Welcome to WOOZI-NETWORK, a network dedicated to Seventeen’s cutest & talented member, Woozi. On this network, you will be able to meet other fellow Woozi trash who have also slipped into the diamond life. Please read the rules below, before applying.
You must be a fan of Seventeen or Woozi.
Your blog must be at least 50-60% Seventeen or Woozi-related.
You must have an active blog.
You do not have to follow the admins but it would be great if you could stop by and give us some love <3
Reblog the official WOOZI-NETWORK post, before submitting an application (we will check).
Please have your ask box open so that we will be able to notify you if you have been added to the network.
Once you have been accepted, please add a visible link to WOOZI-NETWORK somewhere on your blog.
If you are a creator, and you would like your work reblogged, please tag your work with #woozinetwork within the first five tags.
Track #woozinetwork to see other member’s work.
DON’T FORGET TO HAVE FUN! This is a place to fangirl (or fanboy) over our adorable and extremely talented Woozi. Inappropriate behavior anywhere on this network will not be acceptable.
Apply here! If you have any questions, ask us here!
i looked everywhere and i didn't see this question - if i'm applying online, do i absolutely need a cover letter?
Not necessarily. If you are submitting through an online application, there may not be any place to upload a cover letter and it’s not always a required document for the application process. If you are applying via email, your initial email is basically your cover letter. However, if you have the option to upload a cover letter in any situation, it’s in your best interest to do so, because your cover letter allows you the space to explain things on your resume or add to your resume/application.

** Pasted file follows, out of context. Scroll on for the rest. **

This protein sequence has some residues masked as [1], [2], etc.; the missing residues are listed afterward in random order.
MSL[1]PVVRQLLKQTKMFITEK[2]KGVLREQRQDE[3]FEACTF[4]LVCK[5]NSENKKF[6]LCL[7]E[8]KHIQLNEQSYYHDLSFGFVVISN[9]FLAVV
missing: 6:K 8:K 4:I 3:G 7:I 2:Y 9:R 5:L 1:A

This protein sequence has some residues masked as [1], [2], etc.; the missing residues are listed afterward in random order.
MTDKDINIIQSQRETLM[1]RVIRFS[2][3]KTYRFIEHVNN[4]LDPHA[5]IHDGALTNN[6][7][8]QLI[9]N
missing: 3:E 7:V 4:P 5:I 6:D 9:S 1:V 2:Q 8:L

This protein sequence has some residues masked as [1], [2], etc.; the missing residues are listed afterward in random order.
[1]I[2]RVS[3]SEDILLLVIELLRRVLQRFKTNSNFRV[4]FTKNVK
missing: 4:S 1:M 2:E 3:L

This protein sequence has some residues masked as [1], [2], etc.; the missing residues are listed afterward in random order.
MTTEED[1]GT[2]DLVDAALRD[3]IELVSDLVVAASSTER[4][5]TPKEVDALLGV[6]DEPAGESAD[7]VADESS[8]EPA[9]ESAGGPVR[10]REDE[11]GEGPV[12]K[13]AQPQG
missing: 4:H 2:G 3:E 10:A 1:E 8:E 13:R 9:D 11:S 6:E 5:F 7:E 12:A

I’ve started wearing makeup more often over the past year, and boy has it been a learning experience.
One of the biggest things I’ve learned is that it’s a really good idea to clean your makeup brushes every few weeks. Makeup brushes can get clogged with excess powder or oils from your skin and can even cause breakouts if not washed often enough.
A makeup artist without a good brush is like a chef without a sharp knife.
Did you know it takes 22 hours to make a single SEPHORA COLLECTION makeup brush? Twenty-two hours! To get the inside scoop on why the heck a high-quality brush takes so long, we asked the woman in charge: Tiila Abbitt, SEPHORA COLLECTION Product Development Director for Accessories. She broke down the makeup brush—piece by piece. KATE HELFRICH, SENIOR PRODUCT DEVELOPMENT DIRECTOR OF SEPHORA COLLECTION
THE BRUSH HEAD Brush heads come with one of two kinds of bristles: natural or synthetic. Natural bristles are made up of goat and sable hair, while synthetic bristles are manufactured in a lab.
A complete makeup tool kit has both natural and synthetic brushes. This is because the bristles serve different purposes. Synthetic bristles are slippery, so you’d use them with liquid-based products you want deposited directly on your face, like foundation. On the contrary, natural bristles absorb liquid products, so you’d use them for powdered products instead. Natural brushes are great for applying things like powdered eye shadow, because they pick up a lot of dry pigment.
THE FERRULE The ferrule is the metal piece on your brush that holds the bristles together. It’s typically made of aluminum, but more expensive brushes can be made with brass.
Ferrules are cut in the workshop, as the bristle hairs are prepared on site. While the ferrules get measured and sliced, each hair is hand-selected for quality, sorted, dyed, shampooed, rinsed, dried on individual racks in a temperature-controlled environment, and then brushed individually by hand (it’s at this point when any stray bad hairs that made it through the initial hand-selection process are removed). A brush artist then hand-shapes each bundle of hairs to their desired brush head shape.
Once the bundles have been shaped, they are weighed for consistency and then inserted into a ferrule, which by this point has been embossed with finishing details and hand-polished to a high shine. The pieces are pressed through a crimping machine and glued together with epoxy resin (which is why you absolutely don’t clean brushes with alcohol—it completely dissolves the resin).
At this point, you’re probably beginning to see why each brush takes so long to make!